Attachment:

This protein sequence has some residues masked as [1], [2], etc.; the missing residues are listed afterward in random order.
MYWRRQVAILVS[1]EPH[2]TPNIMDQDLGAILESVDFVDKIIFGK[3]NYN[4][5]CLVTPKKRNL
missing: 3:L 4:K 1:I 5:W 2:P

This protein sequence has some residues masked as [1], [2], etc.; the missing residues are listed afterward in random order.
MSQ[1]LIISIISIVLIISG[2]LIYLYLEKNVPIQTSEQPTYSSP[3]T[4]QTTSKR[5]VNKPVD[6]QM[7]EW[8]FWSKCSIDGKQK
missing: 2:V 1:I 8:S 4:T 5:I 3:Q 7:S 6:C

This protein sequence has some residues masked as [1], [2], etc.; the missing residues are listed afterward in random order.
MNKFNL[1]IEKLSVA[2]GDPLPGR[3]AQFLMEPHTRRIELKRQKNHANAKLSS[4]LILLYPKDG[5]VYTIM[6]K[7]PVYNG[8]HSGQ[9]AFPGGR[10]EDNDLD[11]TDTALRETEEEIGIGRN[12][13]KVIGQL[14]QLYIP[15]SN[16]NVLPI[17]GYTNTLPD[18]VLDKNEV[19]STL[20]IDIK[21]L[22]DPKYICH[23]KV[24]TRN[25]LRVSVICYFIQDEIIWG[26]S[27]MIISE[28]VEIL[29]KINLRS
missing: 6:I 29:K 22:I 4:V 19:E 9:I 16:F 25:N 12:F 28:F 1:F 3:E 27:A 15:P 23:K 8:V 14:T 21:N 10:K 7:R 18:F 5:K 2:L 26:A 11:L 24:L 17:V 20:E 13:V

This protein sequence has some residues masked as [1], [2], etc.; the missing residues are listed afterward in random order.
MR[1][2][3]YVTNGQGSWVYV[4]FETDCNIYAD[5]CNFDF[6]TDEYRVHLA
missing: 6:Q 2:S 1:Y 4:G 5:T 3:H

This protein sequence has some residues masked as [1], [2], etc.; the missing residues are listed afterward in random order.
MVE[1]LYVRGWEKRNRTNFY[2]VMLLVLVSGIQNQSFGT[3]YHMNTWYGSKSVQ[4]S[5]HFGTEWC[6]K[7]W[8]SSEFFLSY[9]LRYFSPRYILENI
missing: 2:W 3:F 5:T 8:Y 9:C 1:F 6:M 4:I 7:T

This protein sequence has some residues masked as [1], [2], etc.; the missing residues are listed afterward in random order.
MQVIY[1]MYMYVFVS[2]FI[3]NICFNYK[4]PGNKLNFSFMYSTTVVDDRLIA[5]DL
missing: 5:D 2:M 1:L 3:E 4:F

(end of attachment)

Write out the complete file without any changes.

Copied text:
This protein sequence has some residues masked as [1], [2], etc.; the missing residues are listed afterward in random order.
MYWRRQVAILVS[1]EPH[2]TPNIMDQDLGAILESVDFVDKIIFGK[3]NYN[4][5]CLVTPKKRNL
missing: 3:L 4:K 1:I 5:W 2:P

This protein sequence has some residues masked as [1], [2], etc.; the missing residues are listed afterward in random order.
MSQ[1]LIISIISIVLIISG[2]LIYLYLEKNVPIQTSEQPTYSSP[3]T[4]QTTSKR[5]VNKPVD[6]QM[7]EW[8]FWSKCSIDGKQK
missing: 2:V 1:I 8:S 4:T 5:I 3:Q 7:S 6:C

This protein sequence has some residues masked as [1], [2], etc.; the missing residues are listed afterward in random order.
MNKFNL[1]IEKLSVA[2]GDPLPGR[3]AQFLMEPHTRRIELKRQKNHANAKLSS[4]LILLYPKDG[5]VYTIM[6]K[7]PVYNG[8]HSGQ[9]AFPGGR[10]EDNDLD[11]TDTALRETEEEIGIGRN[12][13]KVIGQL[14]QLYIP[15]SN[16]NVLPI[17]GYTNTLPD[18]VLDKNEV[19]STL[20]IDIK[21]L[22]DPKYICH[23]KV[24]TRN[25]LRVSVICYFIQDEIIWG[26]S[27]MIISE[28]VEIL[29]KINLRS
missing: 6:I 29:K 22:I 4:V 19:E 9:I 16:F 25:N 12:F 28:F 1:F 3:E 27:A 15:P 23:K 8:V 14:T 21:N 10:K 7:R 18:F 5:K 2:L 26:A 11:L 24:L 17:V 20:E 13:V

This protein sequence has some residues masked as [1], [2], etc.; the missing residues are listed afterward in random order.
MR[1][2][3]YVTNGQGSWVYV[4]FETDCNIYAD[5]CNFDF[6]TDEYRVHLA
missing: 6:Q 2:S 1:Y 4:G 5:T 3:H

This protein sequence has some residues masked as [1], [2], etc.; the missing residues are listed afterward in random order.
MVE[1]LYVRGWEKRNRTNFY[2]VMLLVLVSGIQNQSFGT[3]YHMNTWYGSKSVQ[4]S[5]HFGTEWC[6]K[7]W[8]SSEFFLSY[9]LRYFSPRYILENI
missing: 2:W 3:F 5:T 8:Y 9:C 1:F 6:M 4:I 7:T

This protein sequence has some residues masked as [1], [2], etc.; the missing residues are listed afterward in random order.
MQVIY[1]MYMYVFVS[2]FI[3]NICFNYK[4]PGNKLNFSFMYSTTVVDDRLIA[5]DL
missing: 5:D 2:M 1:L 3:E 4:F